Kazakhstan has suspended all flights, train and bus services to neighboring China and stopped issuing visas to Chinese nationals due to the outbreak of a new virus.
The government announced halting all flights to China starting Monday and all trains as of Saturday. Passenger bus service was suspended earlier Wednesday. Kazakhstan, a vast nation in Central Asia, shares a long border with China.
Kazakh authorities have also rejected a proposal by the International Tennis Federation to move a series of the Federation Cup games to Kazakhstan from China.
Thirty-five people who recently traveled to China remain hospitalized in Kazakhstan, but none has been confirmed to be suffering from coronavirus.
Four members of a Chinese family who traveled to the United Arab Emirates are being treated for a new virus.
The statement from health officials, carried by the state-run WAM news agency, comes after authorities earlier acknowledged the first cases Wednesday in the country that's home to Dubai and Abu Dhabi.
Earlier, it said the family came from Wuhan, the epicenter of the outbreak.
It did not explain how or when the family traveled from Wuhan to the UAE, the home of long-haul carriers Emirates and Etihad Airways.
Australian health officials say the Chinese women's national soccer team is being quarantined in Brisbane city over concerns about the possible spread of a new virus.
Queensland state Chief Health Officer Jeannette Young says 32 people — including players and staff — traveled through the virus-effect Chinese city of Wuhan a week ago.
The team will be kept in isolation in a Brisbane hotel until Wednesday next week. The group arrived in Brisbane on a flight from Shanghai on Tuesday before border officials placed them in isolation.
They are travelling with a team doctor and none has shown symptoms.
British Airways says it's immediately suspending all of its flights to and from mainland China after the U.K. government warned against unnecessary travel to the country amid a virus outbreak.
BA said in a statement Wednesday that "we apologize to customers for the inconvenience, but the safety of our customers and crew is always our priority."
The airline operates daily flights from London's Heathrow Airport to Shanghai and Beijing. It took the measure a day after Britain's Foreign Office updated its travel advice on China, warning against "all but essential travel" to the mainland, not including Hong Kong and Macao.
China has cut off access to Wuhan and 16 other cities to prevent people from leaving and spreading the virus further. The outbreak has killed more than 130 people.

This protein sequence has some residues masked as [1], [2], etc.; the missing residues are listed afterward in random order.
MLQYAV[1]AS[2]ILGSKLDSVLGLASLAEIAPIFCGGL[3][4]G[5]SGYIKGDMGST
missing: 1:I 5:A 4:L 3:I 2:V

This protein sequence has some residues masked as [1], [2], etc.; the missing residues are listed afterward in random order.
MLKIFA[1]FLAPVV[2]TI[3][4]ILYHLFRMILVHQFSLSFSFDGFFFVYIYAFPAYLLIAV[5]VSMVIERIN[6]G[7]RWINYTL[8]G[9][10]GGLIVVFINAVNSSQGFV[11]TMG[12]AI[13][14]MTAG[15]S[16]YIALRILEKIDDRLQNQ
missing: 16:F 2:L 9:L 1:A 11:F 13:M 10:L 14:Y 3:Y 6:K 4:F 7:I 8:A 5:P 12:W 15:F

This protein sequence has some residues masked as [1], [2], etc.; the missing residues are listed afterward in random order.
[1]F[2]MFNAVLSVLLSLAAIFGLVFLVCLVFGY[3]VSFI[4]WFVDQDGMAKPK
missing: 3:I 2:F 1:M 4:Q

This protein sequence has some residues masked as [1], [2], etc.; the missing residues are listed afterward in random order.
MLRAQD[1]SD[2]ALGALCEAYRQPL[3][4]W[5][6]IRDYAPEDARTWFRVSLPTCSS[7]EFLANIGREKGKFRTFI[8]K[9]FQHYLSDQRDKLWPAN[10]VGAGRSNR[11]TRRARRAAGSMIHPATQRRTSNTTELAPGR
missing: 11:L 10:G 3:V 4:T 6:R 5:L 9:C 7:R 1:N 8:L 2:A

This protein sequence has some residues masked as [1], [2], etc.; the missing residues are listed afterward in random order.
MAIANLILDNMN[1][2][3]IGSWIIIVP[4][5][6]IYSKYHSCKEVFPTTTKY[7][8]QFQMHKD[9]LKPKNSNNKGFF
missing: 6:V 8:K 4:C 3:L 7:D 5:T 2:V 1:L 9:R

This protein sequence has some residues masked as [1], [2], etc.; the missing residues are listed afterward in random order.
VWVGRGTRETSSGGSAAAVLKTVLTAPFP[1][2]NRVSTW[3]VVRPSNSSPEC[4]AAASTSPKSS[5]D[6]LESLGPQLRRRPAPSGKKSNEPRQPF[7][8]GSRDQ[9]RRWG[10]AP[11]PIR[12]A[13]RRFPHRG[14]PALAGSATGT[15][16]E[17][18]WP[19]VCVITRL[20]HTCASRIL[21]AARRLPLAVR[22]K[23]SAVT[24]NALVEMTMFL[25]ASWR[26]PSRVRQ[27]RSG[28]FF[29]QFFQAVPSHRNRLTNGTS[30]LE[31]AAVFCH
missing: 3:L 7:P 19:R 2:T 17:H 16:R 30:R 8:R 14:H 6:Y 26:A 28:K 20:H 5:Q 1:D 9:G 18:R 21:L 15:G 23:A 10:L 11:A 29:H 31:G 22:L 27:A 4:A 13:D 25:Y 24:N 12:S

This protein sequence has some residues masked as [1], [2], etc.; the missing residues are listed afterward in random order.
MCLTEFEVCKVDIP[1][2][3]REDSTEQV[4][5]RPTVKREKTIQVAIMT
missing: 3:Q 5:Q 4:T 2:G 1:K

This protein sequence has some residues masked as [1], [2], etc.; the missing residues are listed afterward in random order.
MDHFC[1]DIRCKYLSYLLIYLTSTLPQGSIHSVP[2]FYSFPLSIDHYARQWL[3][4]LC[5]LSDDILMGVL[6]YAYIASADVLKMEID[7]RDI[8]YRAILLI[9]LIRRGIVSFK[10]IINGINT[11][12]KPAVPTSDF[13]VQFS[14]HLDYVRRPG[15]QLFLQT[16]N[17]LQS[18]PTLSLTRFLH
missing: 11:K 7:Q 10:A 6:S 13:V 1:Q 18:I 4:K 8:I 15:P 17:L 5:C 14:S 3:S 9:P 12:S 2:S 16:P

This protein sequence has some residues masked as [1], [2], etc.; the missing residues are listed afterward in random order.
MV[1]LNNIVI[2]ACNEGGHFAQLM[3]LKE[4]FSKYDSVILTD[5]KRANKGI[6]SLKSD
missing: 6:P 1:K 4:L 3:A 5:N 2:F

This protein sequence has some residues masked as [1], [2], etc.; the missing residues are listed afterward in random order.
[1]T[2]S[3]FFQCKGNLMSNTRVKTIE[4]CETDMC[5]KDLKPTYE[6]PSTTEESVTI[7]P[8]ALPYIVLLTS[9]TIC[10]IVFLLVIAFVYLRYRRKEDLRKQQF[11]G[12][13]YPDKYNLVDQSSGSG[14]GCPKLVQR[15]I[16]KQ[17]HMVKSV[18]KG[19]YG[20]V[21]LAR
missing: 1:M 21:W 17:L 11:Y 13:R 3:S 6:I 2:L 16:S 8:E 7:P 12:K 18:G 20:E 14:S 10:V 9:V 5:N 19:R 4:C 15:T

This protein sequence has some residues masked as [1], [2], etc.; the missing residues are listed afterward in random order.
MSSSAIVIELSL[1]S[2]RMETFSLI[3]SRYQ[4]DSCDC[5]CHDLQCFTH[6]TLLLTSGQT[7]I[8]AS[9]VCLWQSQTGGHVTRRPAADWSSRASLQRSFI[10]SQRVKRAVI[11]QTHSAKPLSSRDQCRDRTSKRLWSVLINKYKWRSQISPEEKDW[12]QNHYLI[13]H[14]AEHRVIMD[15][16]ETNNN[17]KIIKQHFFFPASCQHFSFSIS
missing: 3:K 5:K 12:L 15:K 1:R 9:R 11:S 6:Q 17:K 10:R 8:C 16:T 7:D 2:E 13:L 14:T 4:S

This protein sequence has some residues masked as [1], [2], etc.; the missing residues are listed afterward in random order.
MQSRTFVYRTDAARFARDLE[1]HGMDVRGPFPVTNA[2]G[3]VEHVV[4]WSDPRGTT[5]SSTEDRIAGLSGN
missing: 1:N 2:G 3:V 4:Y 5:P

Australia and New Zealand will work together to evacuate their isolated and vulnerable citizens from China's virus-hit Hubei province.
Australian Prime Minister Scott Morrison on Wednesday could not say how many or how soon citizens would be flown by Qantas from Hubei. The departures would be arranged in consultation with China.
The citizens would be sent for 14 days to a quarantine center on Christmas Island, an Australian territory in the Indian Ocean which has been used to hold asylum seekers and foreign criminals facing deportation.
Australia and New Zealand have also ratcheted up their travel advice for China.
Australia has advised its citizens to reconsider their need to travel to China and not to travel to Hubei.
New Zealand's government advised people to avoid all non-essential travel to China due to the coronavirus outbreak.
Two Japanese men evacuated from a virus-hit Chinese city say they felt relieved but also exhausted upon their arrival in Tokyo.
They were aboard a chartered flight Japan arranged to evacuate 206 Japanese citizens from Wuhan.
Takeo Aoyama who works for Nippon Steel Corp. and Takayuki Kato, who works for Intec, both wore masks but said they felt fine.
Kato said he was not panicking in Wuhan, but "I was shocked when all transportation systems were suspended. That's when the situation drastically changed."
China cut off access to Wuhan and 16 other cities to try to contain the outbreak of the new type of coronavirus that has infected thousands of people.
Aoyama said many people who wish to go home to Japan are still in Wuhan, including workers at a Japanese supermarket chain staying open to supply food.
He said it is important to step up preventive measures in Japan, but "I hope we can also provide support for the Chinese people, which I think would also help the Japanese people who are still there."